Three Tax Preparer Scams
By Steven A Leahy
My last several posts addressed who should and shouldn’t prepare their own tax returns. Remember, for the majority of people, preparing your own return makes sense; it may save you money, allows you to maintain control and may increase your understanding of your financial situation. But preparing a return isn’t right for everyone.
In my office we have run into three common tax preparer scams that can raise red flags with the IRS. First, the most common: promises of large refunds. Second, the 1099 OID scam and finally, the ID theft scam.
The most popular tax preparation scam involves the tax preparer promising larger returns than other tax preparers. Many of these preparers charge a very high fee, or a percentage of the refund. Both of these fee structures should alert you that something is amiss. They achieve these high refunds by playing with your tax return numbers. They may include income that was never earned, claiming expenses you did not pay, or otherwise manipulating the tax return to qualify for earned income tax credits you are not qualified for.
The second scam involves filing false 1099 OID (Original Issue Discount) forms. The scam artist convinces the taxpayer that there is a secret fund held by the Treasury Account for an amount equal to the face amount of any debt they hold, including credit card and mortgage debt. To lend legitimacy to the scam, the scammer contends the government went bankrupt in 1933 and made all Americans chattel of the government’s creditors at birth, evidenced by their birth certificate. The scammer alleges that the government guarantees all your debts and the taxpayer need only apply through their tax return to access the hidden account.
By completing their tax returns and including 1099 OID for the full amount of all debt, including tax debt, sometimes amounting to hundreds of thousands of dollars. The real problem with this scam is – it works! The IRS sends the taxpayer a large refund check. The check tends to confirm the legitimacy of the scam. After much of the funds have been spent, the IRS comes looking to the taxpayer and the funds received from the fraudulent scheme.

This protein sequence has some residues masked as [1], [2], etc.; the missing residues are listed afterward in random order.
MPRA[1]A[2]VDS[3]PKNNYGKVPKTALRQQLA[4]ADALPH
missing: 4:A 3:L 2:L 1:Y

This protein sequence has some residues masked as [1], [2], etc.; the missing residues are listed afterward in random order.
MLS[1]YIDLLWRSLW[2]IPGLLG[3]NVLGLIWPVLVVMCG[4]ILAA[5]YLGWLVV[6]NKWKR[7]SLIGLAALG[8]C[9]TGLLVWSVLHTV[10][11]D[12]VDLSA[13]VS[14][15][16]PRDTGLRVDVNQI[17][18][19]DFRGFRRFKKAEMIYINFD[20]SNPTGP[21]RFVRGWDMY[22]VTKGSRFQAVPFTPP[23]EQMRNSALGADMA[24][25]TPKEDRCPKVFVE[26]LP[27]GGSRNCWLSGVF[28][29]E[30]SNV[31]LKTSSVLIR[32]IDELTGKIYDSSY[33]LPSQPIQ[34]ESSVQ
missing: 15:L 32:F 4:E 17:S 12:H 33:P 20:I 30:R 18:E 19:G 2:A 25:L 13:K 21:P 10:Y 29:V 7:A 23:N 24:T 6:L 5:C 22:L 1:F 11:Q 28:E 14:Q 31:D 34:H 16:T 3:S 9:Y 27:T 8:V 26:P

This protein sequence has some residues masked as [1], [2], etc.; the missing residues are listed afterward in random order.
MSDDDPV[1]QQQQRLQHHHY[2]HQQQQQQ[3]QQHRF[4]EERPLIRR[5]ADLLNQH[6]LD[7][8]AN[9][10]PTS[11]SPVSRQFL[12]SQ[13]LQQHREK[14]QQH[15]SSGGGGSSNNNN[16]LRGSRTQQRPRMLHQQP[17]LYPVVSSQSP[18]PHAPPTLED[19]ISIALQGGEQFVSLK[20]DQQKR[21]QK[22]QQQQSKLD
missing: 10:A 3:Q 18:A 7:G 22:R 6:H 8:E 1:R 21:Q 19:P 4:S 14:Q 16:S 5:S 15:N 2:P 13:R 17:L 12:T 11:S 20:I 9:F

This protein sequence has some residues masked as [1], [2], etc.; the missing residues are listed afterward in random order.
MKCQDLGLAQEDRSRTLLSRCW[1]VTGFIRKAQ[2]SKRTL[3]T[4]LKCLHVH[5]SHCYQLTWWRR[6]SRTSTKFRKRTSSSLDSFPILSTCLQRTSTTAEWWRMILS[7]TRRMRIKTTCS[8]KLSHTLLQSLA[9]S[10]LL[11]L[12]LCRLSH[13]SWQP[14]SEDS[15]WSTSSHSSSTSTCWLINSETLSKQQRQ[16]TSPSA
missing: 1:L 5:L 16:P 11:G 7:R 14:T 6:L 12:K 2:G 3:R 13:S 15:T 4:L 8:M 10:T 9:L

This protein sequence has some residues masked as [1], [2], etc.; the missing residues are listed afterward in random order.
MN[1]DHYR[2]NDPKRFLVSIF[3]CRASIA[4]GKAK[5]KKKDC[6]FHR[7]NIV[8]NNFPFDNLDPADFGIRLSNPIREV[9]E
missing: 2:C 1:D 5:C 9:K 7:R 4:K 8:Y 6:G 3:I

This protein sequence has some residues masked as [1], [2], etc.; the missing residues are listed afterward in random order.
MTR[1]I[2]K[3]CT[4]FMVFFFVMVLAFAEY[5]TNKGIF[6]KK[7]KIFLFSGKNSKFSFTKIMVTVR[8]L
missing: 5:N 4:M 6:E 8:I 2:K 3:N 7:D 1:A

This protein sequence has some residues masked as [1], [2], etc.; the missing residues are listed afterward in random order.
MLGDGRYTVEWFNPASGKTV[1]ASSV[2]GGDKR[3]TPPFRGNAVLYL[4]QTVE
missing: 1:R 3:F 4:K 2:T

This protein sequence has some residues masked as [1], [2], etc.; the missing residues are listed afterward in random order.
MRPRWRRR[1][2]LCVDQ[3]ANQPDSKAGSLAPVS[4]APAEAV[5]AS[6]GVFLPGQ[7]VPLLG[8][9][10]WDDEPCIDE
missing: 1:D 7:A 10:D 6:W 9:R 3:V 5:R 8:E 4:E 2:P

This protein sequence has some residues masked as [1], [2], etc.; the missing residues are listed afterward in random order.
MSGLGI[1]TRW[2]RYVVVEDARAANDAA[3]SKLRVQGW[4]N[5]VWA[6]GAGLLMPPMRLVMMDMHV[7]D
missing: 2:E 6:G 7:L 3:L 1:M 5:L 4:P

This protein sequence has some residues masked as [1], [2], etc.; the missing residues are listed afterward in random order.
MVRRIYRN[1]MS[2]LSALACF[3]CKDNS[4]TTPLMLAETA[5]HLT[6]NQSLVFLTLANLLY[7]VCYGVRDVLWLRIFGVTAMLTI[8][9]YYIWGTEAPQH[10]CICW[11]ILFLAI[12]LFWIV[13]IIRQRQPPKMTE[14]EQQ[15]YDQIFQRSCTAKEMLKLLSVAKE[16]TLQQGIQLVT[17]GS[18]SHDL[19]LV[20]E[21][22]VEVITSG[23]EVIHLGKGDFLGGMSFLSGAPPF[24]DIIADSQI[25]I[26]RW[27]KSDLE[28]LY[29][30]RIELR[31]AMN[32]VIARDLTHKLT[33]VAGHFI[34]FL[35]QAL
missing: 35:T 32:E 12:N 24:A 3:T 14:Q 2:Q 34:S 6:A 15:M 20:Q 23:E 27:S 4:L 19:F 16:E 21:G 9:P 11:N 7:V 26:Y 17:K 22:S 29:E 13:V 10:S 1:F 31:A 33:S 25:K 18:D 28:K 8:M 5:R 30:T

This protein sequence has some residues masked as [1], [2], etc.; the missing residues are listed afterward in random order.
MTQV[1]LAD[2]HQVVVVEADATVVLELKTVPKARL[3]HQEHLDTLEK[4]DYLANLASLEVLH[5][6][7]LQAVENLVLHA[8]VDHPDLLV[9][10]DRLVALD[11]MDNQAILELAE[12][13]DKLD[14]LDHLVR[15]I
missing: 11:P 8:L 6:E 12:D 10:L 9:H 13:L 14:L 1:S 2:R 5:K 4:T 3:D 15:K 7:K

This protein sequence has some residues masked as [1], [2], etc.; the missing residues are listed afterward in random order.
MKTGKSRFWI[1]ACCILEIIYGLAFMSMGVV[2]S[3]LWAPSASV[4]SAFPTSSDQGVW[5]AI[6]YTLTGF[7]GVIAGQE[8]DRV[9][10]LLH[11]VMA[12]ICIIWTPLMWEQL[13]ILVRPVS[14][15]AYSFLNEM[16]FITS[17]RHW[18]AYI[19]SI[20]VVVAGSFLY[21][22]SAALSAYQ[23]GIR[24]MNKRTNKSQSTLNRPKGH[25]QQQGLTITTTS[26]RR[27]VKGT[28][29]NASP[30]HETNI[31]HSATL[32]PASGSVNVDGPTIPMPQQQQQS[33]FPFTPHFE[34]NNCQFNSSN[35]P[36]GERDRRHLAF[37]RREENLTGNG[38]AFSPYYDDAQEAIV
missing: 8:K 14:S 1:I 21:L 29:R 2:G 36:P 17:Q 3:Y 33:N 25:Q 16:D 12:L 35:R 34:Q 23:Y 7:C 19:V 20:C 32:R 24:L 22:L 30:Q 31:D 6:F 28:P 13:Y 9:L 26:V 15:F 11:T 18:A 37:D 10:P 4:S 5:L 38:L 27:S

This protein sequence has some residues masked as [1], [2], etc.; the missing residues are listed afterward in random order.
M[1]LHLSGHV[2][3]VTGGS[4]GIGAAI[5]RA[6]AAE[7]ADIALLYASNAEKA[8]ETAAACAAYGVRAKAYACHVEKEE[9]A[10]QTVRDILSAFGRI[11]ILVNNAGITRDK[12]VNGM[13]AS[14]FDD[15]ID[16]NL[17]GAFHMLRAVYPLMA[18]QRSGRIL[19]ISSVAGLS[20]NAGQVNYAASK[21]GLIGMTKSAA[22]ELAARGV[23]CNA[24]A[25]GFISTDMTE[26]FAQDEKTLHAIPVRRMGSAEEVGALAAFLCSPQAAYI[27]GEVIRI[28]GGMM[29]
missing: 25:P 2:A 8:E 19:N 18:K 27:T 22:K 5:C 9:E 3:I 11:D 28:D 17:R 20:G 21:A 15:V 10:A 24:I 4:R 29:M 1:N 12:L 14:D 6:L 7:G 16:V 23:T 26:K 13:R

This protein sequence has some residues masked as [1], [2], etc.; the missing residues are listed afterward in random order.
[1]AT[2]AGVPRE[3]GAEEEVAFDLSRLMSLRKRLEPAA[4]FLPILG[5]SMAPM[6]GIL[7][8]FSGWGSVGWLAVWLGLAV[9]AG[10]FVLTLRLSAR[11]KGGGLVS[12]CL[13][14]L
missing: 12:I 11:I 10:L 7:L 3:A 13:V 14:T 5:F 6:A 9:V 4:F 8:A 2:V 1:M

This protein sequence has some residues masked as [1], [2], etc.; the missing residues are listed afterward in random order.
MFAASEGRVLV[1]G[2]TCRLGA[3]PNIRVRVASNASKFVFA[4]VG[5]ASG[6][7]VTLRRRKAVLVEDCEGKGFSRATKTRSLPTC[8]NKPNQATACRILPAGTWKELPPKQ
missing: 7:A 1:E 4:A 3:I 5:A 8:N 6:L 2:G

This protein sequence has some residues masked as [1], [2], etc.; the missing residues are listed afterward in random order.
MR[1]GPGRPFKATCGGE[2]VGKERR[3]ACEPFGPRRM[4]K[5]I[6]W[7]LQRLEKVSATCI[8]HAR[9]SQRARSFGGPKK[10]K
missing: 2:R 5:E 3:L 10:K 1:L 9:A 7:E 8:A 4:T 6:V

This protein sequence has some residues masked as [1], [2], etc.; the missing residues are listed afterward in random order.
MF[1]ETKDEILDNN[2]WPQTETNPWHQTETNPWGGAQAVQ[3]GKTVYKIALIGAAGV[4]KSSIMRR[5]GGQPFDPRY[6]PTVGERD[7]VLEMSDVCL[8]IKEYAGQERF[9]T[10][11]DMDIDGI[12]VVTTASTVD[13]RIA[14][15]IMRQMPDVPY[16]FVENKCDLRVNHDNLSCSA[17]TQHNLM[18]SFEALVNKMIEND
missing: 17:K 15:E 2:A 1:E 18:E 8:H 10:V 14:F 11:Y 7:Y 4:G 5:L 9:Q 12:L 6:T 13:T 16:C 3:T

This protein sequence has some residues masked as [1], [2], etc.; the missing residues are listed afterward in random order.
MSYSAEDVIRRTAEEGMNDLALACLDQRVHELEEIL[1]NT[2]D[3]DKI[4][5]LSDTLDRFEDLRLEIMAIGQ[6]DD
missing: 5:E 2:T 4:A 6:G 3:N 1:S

Taxpayers will be on the hook for these first two scams, because they sign the return under penalty of perjury. These scams can lead to significant penalties and interest, and the possibility of criminal prosecution. So, before you sign a return, review your tax return, ask questions about entries you don’t understand – and NEVER sign a blank return. A reputable tax preparer will sign the tax return and provide you a copy.
Finally, let’s review identity theft and tax return preparation. There are two forms of identity theft to worry about: tax fraud through the use of identity theft and the tax return preparer using your personal information after preparing your tax return. Tax fraud through the use of identity theft tops the IRS’s list of top tax scams. This type of fraud occurs when someone uses a taxpayer’s personal information to fraudulently file a tax return and claim a refund.
The second type of identity theft is when your tax preparer uses your personal information to obtain credit in the taxpayer’s name, after the taxpayer willing provided the tax preparer with all the information they need to commit fraud. The IRS has more than 3,000 employees working on identity related cases.
The lesson here is to know your tax return preparer. If you are considering hiring a tax professional to complete your 2014 tax return, consider giving Opem Tax Resolutions and The Law Office of Steven A. Leahy, PC a call. We prepare old unfiled tax returns, as well as current returns. So, if you are a number of years behind in your filing, we can help get you in compliance with the IRS. Call (312) 664-6649 today and ask Bonnie to set up a time to talk me about your tax returns.
If you have a ongoing IRS problem – installment agreement, recent offer-in-compromise or currently not collectible status I recommend the IRS Protection Plan offered by Opem Tax Resolution and the Law Office of Steven A. Leahy, PC. This program anticipates the tax compliance requirements including, timely tax preparation, on-going IRS monitoring, resolution of IRS actions (cancellation of installment agreements or currently not collectible status and defaulting an offer in compromise). In addition, developing a relationship with a tax team will give you access to tax planning to avoid IRS problems in the future and minimize your tax burden.